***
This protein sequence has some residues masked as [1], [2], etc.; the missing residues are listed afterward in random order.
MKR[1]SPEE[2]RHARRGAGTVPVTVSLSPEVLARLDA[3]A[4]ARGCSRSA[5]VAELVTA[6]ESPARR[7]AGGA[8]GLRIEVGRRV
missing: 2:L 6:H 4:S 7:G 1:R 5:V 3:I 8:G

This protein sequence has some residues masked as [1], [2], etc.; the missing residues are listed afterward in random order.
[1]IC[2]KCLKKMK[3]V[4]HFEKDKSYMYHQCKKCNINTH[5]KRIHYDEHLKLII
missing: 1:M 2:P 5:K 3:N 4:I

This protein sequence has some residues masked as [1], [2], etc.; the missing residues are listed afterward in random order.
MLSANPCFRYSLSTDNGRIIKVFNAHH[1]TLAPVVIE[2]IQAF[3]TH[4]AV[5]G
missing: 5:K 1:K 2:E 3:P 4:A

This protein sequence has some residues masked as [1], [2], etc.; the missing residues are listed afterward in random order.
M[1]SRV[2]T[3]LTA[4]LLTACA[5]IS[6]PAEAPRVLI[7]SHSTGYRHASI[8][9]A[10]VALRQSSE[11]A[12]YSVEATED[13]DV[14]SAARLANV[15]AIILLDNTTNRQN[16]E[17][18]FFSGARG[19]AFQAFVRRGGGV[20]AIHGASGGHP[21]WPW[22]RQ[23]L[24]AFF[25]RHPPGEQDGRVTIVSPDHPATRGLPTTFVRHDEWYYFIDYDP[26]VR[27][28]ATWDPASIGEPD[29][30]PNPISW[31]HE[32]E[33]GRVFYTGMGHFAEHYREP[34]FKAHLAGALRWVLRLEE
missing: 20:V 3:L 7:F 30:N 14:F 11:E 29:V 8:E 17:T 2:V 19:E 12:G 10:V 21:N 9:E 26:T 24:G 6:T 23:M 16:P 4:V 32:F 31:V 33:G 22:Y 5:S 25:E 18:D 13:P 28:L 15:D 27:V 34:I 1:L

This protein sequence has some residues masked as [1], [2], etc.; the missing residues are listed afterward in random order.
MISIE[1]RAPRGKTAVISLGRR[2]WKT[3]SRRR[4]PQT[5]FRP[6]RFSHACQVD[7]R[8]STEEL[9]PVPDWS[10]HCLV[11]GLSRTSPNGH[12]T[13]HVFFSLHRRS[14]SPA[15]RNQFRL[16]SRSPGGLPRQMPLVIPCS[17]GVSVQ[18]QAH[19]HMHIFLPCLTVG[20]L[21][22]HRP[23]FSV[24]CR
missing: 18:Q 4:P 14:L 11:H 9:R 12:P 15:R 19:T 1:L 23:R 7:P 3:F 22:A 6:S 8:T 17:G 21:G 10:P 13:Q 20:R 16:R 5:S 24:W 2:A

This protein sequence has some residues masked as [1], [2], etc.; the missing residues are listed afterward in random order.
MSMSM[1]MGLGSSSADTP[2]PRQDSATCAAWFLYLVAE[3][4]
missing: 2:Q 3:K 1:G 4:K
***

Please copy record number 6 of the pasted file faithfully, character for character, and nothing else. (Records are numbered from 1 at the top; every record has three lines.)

This protein sequence has some residues masked as [1], [2], etc.; the missing residues are listed afterward in random order.
MSMSM[1]MGLGSSSADTP[2]PRQDSATCAAWFLYLVAE[3][4]
missing: 2:Q 3:K 1:G 4:K